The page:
Windows – Replacement or New Construction?
“It’s always cold in my house during the winter! I need all new windows!” That may be true, however, let’s take a moment and consider the different options you have. First, we want to determine how the cold air is getting in and if in fact, the windows are to blame.
On a cold, windy night, go to each of your windows and feel around the window and the trim to see where you feel the cold air coming in. This will tell you what type of window you need to install to eliminate the cold air from getting in. If you feel cold air coming in around the window sashes, it is more than likely that the panes have been compromised. Seals on windows do fail.
If you get 20+ years out of your windows, consider yourself lucky! This is actually the best case scenario though. Your windows can be replaced with a replacement window. These windows cost less than a new construction window and is less expensive to install. Your existing window sashes are removed and a new unit is installed in the opening. With a little foam spray around them and some new interior stops (basically a trim piece that is installed so you do not see the edges of the new window or the foam insulation) and you have a tight seal that will keep the cold air out. One thing to keep in mind, you will lose a little natural light as the window sashes will inevitably be smaller than the ones you have now when you figure in the new window frame has to fit into that opening.
If you feel the cold air coming in around the trim of the window, this is a more extensive window replacement. The fact that you are getting cold air in around the window itself means you have no insulation around the existing window. If you were to take the interior trim off, you will more than likely see the framing for the window opening and a gap between the stud and the window. So nothing is keeping the cold air out.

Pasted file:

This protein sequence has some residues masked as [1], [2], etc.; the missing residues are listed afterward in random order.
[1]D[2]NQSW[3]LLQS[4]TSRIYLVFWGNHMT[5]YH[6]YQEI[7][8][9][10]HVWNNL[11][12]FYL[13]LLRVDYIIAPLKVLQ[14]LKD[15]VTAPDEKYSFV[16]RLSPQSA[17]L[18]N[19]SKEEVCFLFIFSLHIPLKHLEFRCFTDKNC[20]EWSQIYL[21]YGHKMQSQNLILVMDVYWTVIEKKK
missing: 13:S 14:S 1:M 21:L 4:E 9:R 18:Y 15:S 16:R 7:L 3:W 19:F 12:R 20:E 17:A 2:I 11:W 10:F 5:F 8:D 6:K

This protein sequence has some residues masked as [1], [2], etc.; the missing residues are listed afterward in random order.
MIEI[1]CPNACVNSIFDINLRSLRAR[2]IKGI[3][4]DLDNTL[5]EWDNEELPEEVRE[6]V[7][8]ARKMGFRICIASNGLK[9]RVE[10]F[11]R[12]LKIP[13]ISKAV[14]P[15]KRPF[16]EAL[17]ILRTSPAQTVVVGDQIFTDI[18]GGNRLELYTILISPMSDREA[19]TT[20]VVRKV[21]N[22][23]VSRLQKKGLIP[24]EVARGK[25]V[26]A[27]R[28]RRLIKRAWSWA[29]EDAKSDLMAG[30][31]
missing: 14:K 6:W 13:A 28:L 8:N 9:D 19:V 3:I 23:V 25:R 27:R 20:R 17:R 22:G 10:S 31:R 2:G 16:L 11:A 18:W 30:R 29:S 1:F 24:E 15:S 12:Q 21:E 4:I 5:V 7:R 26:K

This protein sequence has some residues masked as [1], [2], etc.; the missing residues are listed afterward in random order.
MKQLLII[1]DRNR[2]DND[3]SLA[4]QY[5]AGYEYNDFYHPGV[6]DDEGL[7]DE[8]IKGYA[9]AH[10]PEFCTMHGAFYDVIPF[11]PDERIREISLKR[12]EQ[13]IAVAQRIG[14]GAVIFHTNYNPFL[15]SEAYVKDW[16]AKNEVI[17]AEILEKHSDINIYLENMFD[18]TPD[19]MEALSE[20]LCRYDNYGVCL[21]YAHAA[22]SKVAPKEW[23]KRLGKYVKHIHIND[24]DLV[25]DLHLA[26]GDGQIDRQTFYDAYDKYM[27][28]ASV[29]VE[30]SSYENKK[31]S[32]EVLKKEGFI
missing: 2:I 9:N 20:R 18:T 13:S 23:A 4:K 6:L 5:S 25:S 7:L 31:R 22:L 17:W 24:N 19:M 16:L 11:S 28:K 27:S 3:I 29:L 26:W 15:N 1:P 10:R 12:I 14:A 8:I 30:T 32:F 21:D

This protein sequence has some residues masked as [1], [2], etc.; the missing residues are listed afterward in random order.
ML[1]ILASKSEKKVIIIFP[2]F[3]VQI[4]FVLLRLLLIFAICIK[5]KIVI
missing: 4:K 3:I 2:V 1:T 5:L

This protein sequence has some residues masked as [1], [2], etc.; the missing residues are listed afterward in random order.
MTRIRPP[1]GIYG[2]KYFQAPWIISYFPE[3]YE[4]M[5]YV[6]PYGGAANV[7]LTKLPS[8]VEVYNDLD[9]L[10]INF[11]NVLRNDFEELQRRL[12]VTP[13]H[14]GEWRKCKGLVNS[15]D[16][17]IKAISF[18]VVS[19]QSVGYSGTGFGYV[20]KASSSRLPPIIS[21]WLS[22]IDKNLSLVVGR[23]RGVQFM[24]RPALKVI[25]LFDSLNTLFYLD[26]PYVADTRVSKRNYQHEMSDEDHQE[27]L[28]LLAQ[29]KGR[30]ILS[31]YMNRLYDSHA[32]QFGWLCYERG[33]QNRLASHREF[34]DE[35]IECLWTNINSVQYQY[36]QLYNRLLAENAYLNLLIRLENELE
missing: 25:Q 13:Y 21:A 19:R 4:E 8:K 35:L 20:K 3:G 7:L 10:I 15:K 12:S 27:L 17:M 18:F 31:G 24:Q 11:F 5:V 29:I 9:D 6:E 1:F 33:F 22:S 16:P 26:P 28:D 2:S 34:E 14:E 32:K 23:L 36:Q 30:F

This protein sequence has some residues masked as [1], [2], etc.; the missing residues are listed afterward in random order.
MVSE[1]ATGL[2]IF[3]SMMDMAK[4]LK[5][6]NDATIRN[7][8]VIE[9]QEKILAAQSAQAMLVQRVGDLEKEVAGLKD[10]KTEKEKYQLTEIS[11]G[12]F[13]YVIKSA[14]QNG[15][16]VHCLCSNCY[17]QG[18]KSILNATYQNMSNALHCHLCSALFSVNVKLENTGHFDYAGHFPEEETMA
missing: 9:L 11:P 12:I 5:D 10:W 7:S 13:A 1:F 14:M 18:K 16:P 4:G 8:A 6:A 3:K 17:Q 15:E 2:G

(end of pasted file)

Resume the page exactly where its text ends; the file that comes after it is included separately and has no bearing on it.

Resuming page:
If your windows are relatively new and you do not want to replace them, you can add some spray foam insulation or fiberglass batt insulation in the gaps, then re-install the trim. If your windows are older and need to be replaced, you will want to have new construction windows installed. As I mentioned earlier, this is a more expensive window and more labor intensive. The interior and exterior trim will need to be removed first. Then the entire window will wibe removed. A new construction window will be installed in the opening, spray foamed around the edges and new trim installed.
The best thing about new construction windows is they have a flange on the exterior so your installer can flash tape the flange to your outside sheathing so no water or cold air can invade your home. New construction windows are always a good thought if you are having the exterior of your house re-done. While everything is off the side of your house, it is easier to install new construction windows.
So the next time you are sitting on the couch and you feel the cold air coming in, feel around the window to determine how the cold air is getting in. Or, through on an extra blanket and deal with it next year!